As a diabetic, leading an active or relatively active lifestyle is extremely important. Daily activities will help to stimulate the metabolism and assist the body in regulating blood glucose levels. To this end, diabetic activity planning is an integral part of managing blood glucose levels. Planning every detail of every day can be monotonous and can make one feel like an automaton, yet “an ounce of prevention is worth a pound of care,” rings very true when it comes to diabetic activity planning. This is not to say that you have to plan every step of every day, but having a good idea of what each day has in store can help when it comes to insulin administration and diabetic meal planning. For instance, a day full of hiking, swimming, surfing, or other such activity is going to have a significant effect on blood glucose levels and taking the time to account for this will make those important activities easier and more rewarding. Keeping records of blood glucose levels before, during, and after activity over time can greatly help in diabetic activity planning. Coupled with diabetic activity planning is diabetic meal planning. The two go hand in hand in managing blood glucose levels.
One of, if not the most important steps in managing diabetes is diabetic meal planning. Planning meals ahead of time can save time, money, and energy. It will also prevent eating low-quality fast foods in response to “not having enough time,” to adequately prepare for the day and eating “on the run.” Diabetic meal planning can be done in any number of different ways using a variety of techniques; from simply having adequate food in the home, including ready to eat snacks and easy to make meals to prepping, cooking, and portioning meals that are eaten throughout the week. When it comes to managing blood glucose levels, planning meals ahead of time can really make a diabetic’s life so much easier. Planning meals allow a diabetic to make healthy choices and not be so subject to the whims of low blood glucose levels. Diabetic meal planning can take away much of the guesswork of managing diabetes, yet no plan is foolproof and circumstances of daily life change all the time usually with no prior notice. For this reason, it is good to have a good backup plan, secondary and tertiary backup plans, and even a safety net for when those fail.
Fluctuating Blood Glucose Levels In Diabetics
No amount of planning can relieve the unexpected ups and downs of daily life. For a diabetic, these ups and downs can be very critical and unfortunately can sometimes mean the difference between life and death. Critically speaking, low blood glucose levels can lead to a diabetic induced coma and even death if not addressed quickly. When it comes to this a diabetic can never play it too safe. When I was young my mom always made sure I had a few extra dollars on me in case I needed to get some juice, soda, or another form of sugar in case my blood glucose level got too low. This was very helpful yet there were times that there was not a store or vending machine close by with which to purchase something to bring my blood glucose level back up to par. Having some sort of candy, soda, or sugar of some kind on hand has also been very helpful. Sometimes blood glucose levels will continue to drop and all of the cash, sugar, and planning has not remedied the low blood glucose level. This incident can be very critical and dangerous. Over the years I have started to carry honey packets in my car, backpack, suitcase, pocket, and just about anywhere I can for just such an emergency. Honey is a perfect form of sugar and naturally never biodegrades. Over time, honey can crystallize especially if exposed to heat. These crystals can still be consumed and if warmed in a water bath will return to a liquid state. Honey is a wonderful tool in remedying low blood glucose levels. Having a backup plan is as important as having a backup plan for your backup plan. No amount of overthinking is worth the consequences of a critically low blood glucose level.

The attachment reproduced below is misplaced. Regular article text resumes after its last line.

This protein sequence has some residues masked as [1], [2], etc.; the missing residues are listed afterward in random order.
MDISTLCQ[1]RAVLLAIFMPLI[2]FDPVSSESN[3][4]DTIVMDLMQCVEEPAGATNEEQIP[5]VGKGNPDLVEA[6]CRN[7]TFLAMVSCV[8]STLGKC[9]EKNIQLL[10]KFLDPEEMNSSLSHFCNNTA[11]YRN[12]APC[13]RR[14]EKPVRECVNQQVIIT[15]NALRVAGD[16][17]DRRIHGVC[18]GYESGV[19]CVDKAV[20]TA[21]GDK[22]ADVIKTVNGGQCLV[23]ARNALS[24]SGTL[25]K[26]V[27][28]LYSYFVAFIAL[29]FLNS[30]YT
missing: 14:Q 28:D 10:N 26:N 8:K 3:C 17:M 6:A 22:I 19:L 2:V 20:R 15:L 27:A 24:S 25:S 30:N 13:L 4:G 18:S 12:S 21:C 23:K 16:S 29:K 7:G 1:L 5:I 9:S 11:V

Over the years I have experienced many low blood glucose levels, some of the more critical and dangerous than others. It is a very uncomfortable situation and has put me in some very compromising positions. Fortunately for me, I have been lucky enough to have never been admitted to the hospital for complications of diabetes since my initial diagnosis in 1986. I do consider myself one of the lucky ones and am grateful for the success I have had in managing diabetes.
In conclusion, managing low blood glucose levels is a very important and sometimes critical part of managing diabetes. Some of the techniques of managing low blood glucose levels I’ve touched on are having some candy or recovery sugar of some kind on hand, diabetic activity planning, diabetic meal planning, and lastly a series of backup plans to use when all else fails. All things considered, nothing can prepare one for the unexpected and having many tools in the arsenal will make managing low blood glucose levels and in turn, managing diabetes that much easier.
Tasty Diabetic-Friendly Recipes
Try out some of these delicious healthy recipes I’ve come up with that are healthy for everyone:
Helpful Weight Loss And Diet Tracker
And for those of you who need a little push to stay on track with your healthy eating and weight loss, check out this helpful diet tracking program called Noom.
About Our Guest Writer:
Tim Delaney, Content Writer. Tim studied Environmental Science at the University of California, Santa Barbara. He is an avid outdoor enthusiast, loves to surf, is passionate about health, and discovering ways to enjoy life with diabetes.